The resistor R1 is used in the fast transient loop to generate the voltage V1 rather than use of a current mirror. Since the voltage regulator 300 is not based on replica biasing, using the resistor R1 instead of a current mirror in the fast transient loop has minimal impact on the DC accuracy. The resistor R1 also allows the non-dominant pole to be pushed to higher frequencies without a significant increase in the quiescent current.

FIG. 4 is a schematic diagram depicting the error amplifier 302 according to an example. The error amplifier 302 includes a source-coupled transistor pair (M1, M2), a current source Ibias2, and a cascode branch circuit 402. The cascode branch circuit 402 (also referred to as an output circuit) includes a base-coupled transistor pair (M3, M4), a base-coupled transistor pair (Mcascode1, Mcascode2), a base-coupled transistor pair (Mcascode3, Mcascode4), and a base-coupled transistor pair (M5, M6). The transistor M1 includes a source coupled to the source of the transistor M2. The transistor M1 includes a base coupled to a node Vref and a drain coupled to a drain of the transistor M3. The transistor M2 includes a base coupled to the node Vout and a drain coupled to a drain of the transistor M4. The current source Ibias2 is coupled between the supply node Vsup and the source node of the source-coupled transistor pair (M1, M2). The transistors M1 and M2 are p-channel FETs, such as PMOS transistors.

The transistor M3 includes a source coupled to the ground node, a base coupled to a node Vbias3, and a drain coupled to a source of the transistor Mcascode1. The transistor M4 includes a source coupled to the ground node, a base coupled to a node Vbias3, and a drain coupled to a source of the transistor Mcascode2. The transistor Mcascode1 includes a base coupled to a node Vbias2 and a drain coupled to the drain of the transistor Mcascode3. The transistor Mcascode2 includes a base coupled to a node Vbias2 and a drain coupled to the drain of the transistor Mcascode4. The transistor Mcascode3 includes a base coupled to the node Vbias1 and a source coupled to a drain of the transistor M5. The transistor Mcascode4 includes a base coupled to the node Vbias1 and a source coupled to a drain of the transistor M6. The transistor M6 includes a base coupled to a node including the base of the transistor M6 and another node that includes the drains of the transistors Mcascode1 and Mcascode3. The transistor M6 includes a source coupled to the supply node Vsup. The transistor M6 includes a source coupled to the supply node Vsup. The transistors Mcascode1, Mcascode2, M3, and M4 are n-channel FETs, such as NMOS transistors. The transistors Mcascode3, Mcascode4, M5, and M6 are p-channel FETs, such as PMOS transistors. A node including the drains of the transistors Mcascode4 and Mcascode2 provides the voltage Vg coupled to the input of the source follower SF1 shown in FIG. 3 (e.g., the base of the transistors MSF1).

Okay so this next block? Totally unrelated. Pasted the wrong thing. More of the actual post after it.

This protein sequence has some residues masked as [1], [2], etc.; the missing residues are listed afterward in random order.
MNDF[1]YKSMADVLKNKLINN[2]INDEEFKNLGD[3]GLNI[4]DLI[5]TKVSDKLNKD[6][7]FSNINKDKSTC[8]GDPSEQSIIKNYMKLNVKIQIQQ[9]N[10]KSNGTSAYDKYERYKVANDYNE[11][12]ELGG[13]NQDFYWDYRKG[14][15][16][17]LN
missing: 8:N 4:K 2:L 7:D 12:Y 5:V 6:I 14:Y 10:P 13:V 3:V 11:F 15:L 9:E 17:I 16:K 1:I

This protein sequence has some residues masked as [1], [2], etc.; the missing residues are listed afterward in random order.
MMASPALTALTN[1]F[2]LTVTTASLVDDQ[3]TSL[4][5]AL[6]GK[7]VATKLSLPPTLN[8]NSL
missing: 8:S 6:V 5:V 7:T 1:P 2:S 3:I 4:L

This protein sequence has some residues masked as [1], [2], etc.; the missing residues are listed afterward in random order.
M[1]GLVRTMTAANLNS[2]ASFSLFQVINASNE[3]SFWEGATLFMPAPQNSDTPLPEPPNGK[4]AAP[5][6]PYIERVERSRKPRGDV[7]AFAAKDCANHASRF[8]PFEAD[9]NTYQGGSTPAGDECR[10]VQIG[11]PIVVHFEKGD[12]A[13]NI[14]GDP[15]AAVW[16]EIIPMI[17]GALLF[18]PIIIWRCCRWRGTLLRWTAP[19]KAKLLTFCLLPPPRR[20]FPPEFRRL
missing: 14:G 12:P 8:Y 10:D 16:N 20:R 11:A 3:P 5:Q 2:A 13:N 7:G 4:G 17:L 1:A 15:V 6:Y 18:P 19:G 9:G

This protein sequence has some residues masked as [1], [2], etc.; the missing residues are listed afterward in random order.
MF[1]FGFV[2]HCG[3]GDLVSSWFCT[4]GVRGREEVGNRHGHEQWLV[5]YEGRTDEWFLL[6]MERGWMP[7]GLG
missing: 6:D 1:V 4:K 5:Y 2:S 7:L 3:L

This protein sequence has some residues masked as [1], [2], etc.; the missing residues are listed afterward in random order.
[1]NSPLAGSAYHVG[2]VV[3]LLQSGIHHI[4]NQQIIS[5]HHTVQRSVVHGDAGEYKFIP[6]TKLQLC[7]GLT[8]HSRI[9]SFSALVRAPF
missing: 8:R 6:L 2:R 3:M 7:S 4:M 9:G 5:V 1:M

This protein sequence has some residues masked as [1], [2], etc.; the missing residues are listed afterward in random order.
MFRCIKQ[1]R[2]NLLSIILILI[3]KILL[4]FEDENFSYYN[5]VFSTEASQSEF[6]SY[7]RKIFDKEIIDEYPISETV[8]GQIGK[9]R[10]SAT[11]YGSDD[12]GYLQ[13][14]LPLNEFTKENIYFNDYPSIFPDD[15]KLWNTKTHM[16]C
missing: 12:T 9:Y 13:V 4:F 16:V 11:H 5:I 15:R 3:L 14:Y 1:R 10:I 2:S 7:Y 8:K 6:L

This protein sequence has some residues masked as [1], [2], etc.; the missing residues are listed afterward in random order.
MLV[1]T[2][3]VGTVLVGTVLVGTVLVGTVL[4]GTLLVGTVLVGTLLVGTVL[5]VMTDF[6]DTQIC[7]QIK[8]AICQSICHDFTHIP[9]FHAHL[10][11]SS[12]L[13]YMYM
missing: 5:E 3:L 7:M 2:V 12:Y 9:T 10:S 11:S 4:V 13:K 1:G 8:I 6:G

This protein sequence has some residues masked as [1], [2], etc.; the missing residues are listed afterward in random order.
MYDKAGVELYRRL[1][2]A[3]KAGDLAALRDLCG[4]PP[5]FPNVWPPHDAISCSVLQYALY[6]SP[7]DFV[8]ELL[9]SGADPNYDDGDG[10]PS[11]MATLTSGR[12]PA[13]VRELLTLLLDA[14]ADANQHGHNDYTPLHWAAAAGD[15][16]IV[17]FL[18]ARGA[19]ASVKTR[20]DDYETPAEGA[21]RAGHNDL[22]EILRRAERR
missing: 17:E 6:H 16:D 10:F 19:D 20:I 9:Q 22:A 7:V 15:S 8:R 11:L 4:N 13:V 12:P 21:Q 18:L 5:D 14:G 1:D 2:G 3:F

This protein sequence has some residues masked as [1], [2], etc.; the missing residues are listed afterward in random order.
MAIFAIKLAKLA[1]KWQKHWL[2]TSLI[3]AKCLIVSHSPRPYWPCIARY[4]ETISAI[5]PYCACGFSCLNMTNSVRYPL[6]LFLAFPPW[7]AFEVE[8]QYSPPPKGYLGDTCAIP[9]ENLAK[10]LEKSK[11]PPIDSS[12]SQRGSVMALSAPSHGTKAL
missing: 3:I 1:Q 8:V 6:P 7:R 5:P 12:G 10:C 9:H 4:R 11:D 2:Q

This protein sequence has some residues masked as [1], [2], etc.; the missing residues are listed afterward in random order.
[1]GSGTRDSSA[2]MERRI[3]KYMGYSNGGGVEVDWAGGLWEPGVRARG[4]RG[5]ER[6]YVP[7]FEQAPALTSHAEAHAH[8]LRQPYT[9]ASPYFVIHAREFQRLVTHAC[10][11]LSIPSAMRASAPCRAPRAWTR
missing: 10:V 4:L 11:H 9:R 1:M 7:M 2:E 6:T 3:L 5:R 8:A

In operation, the transistor pair (M3, M4) are load transistors for the source-coupled pair (M1, M2). The transistors M3 and M4 are gate-biased into saturation by a bias source (not shown) coupled to the node Vbias3. Likewise, the cascode pair (Mcascode1, Mcascode2) and the cascode pair (Mcascode3, Mcascode4) are gate-biased into saturation by bias sources (not shown) coupled to the nodes Vbias2 and Vbias1, respectively. The transistors M5 and Mcascode3 form a cascode current mirror whose current is reflected to the transistor M6. The transistors (M1, M2) together with the current source Ibias2 steer a tail current between the two sides of the source-coupled pair to the load transistors (M3, M4) in response to a differential input voltage (Vref−Vout). When the voltage Vref is equal to the voltage Vout, an equal current Ibias2/2 flows to each of the load transistors M3 and M4.

The load transistors M3 and M4 also receive a fixed current produced by the current mirror (M5, Mcascode3) and associated transistors M6, Mcascode1, Mcascode2, and Mcascode4. When the input voltages are equal, the drain-to-source current through load transistors M3 and M4 is equal to one half of Ibias2 plus the current of the current mirror and cascoded transistors. An imbalance in the input voltage (Vref−Vout) causes an imbalance in current between the branches of the cascode branch circuit 402, which in turn shifts the voltage Vg in same direction as the change in the input voltage. Thus, if Vout>Vref, then Vg is driven lower, which in turn causes the source follower SF1 to drive the output node Vout lower. If Vout<Vref, then Vg is driven higher, which in turn cases the source follower SF1 to drive the output node Vout higher. The high gain of the error amplifier 302 ensures that, in steady state, Vg includes only small variations from a constant value.

While the foregoing is directed to specific examples, other and further examples may be devised without departing from the basic scope thereof, and the scope thereof is determined by the claims that follow.

Claims

1. A voltage regulator, comprising:

an output transistor that includes a source coupled to a first voltage supply node and a drain coupled to an output node;
a first transistor that includes a source coupled to the output node;
a second transistor that includes a source coupled to a gate of the output transistor and a drain coupled to a second voltage supply node;
a resistor coupled between the second voltage supply node and a first node that includes the drain of the first transistor and a gate of the second transistor; and
an error amplifier that includes a first input coupled to a reference voltage node, a second input coupled to the output node, and an output coupled to a gate of the first transistor.

2. The voltage regulator of claim 1, further comprising:

a current source coupled between the first voltage supply node and a second node that includes the source of the second transistor and the gate of the output transistor.

3. The voltage regulator of claim 1, wherein each of the output transistor, the first transistor, and the second transistor is an n-channel field effect transistor (FET).